strip of

strip someone or something of something

to take something, such as status or property, away from someone or something. The court stripped him of all his property. We stripped him of his rights when we put him in jail.
See also: of, strip

strip of

v.
1. To deprive someone or something of some covering or ornament: The tornado stripped the tree of its leaves. The manuscript was stripped of its academic jargon.
2. To deprive someone of some honor, rank, office, privilege, or possession: Losing my job and my house stripped me of my dignity. The officers were court-martialed and stripped of their ranks.
See also: of, strip
References in classic literature ?
First there was a strip of light green silk, then a strip of dark green and then a strip of emerald green; for Oz had a fancy to make the balloon in different shades of the color about them.
Under this row of faint grease prints he would write a record on the strip of white paper--thus:
With slow step and vacant face--moving as if she was walking in her sleep--she led the way to the papered wall; knelt down at the skirting-board; and, taking out two small sharp nails, lifted up a long strip of the paper which had been detached from the plaster beneath.
Partly by signs, and partly by help of the slate, she showed how the mixture could be applied to the back of the loosened strip of paper in the next room--how the paper could be glued to the sound lower part of the wall by tightening the strings--how the strings, having served that purpose, could be safely removed--how the same process could be followed in Geoffrey's room, after the hollowed place had been filled up again with the materials waiting in the scullery, or even without filling up the hollowed place if the time failed for doing it.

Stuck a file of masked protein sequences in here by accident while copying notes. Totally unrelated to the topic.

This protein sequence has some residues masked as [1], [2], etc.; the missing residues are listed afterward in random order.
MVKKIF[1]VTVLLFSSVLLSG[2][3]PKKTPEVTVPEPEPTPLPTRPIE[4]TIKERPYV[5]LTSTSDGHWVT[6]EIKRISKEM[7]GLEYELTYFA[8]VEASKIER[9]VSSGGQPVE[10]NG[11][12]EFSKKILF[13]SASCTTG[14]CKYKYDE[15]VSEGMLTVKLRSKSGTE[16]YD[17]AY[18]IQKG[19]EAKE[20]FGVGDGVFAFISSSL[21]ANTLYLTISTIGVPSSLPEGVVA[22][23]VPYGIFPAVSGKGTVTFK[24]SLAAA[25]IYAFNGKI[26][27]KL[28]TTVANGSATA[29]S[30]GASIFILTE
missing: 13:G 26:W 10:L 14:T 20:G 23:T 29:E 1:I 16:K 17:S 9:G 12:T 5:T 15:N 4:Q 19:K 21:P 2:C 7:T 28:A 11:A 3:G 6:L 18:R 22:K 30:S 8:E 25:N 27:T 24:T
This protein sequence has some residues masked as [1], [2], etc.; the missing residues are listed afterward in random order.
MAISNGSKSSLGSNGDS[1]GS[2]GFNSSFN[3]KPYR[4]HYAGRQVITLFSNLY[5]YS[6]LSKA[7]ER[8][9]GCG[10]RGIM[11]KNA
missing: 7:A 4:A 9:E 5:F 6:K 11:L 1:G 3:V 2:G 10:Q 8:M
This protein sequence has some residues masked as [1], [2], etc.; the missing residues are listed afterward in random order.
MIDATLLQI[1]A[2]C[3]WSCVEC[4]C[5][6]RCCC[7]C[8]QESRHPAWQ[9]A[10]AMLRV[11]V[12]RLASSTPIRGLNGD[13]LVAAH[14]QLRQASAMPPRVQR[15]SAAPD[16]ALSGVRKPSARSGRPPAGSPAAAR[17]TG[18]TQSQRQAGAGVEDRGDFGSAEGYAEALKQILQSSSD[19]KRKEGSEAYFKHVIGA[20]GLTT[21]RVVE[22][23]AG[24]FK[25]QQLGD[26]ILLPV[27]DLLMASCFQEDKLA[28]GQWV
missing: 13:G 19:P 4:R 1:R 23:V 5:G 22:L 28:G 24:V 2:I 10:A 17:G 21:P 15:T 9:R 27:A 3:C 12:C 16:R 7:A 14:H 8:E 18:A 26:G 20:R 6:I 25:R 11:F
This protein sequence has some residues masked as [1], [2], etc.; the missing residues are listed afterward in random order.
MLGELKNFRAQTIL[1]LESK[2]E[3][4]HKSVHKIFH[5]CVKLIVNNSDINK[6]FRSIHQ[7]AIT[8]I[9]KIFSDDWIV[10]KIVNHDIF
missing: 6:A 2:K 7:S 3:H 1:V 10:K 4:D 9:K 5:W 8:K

Leaning forward, he touched the farther end of the strip of brown stuff that she was hemming.
He drew up to the table again and she sewed on in silence, with dropped lashes, while he sat in fascinated contemplation of the way in which her hands went up and down above the strip of stuff, just as he had seen a pair of birds make short perpendicular flights over a nest they were building.
He took his nose out of the calabash and with his rose-ribbon strip of tongue licked Lamai's hand.
That spring, Jesse had bought part of a long strip of black swamp land that lay in the valley of Wine Creek.
I live on an atoll, a low island, it is a strip of land surrounding a lagoon, and its beauty is the beauty of the sea and sky and the varied colour of the lagoon and the grace of the cocoa-nut trees; but the place where Strickland lived had the beauty of the Garden of Eden.
It stood motionless, rising out of the furthest strip of moonlight on the floor.
There was yet a fertile strip of time wherein to sow my last handful of the wild oats of youth.
We see under the feet of our ponies a mixture of moorland and bog--here, the strip of firm ground that we are standing on, and there, a few feet off, the strip of watery peat-bog, which is deep enough to suffocate us if we step into it.
Its light illuminated a strip of thick tapestry, hanging loose from the ceiling to the floor, on the wall opposite to the door by which we had entered.
Thomas's father was pursued home one night by a lamb of fire with its head cut off hanging by a strip of skin.
I gave him the button; whereupon he strung it on a strip of his great-coat which he had used to bind the cross; and tying in a little sprig of birch and another of fir, he looked upon his work with satisfaction.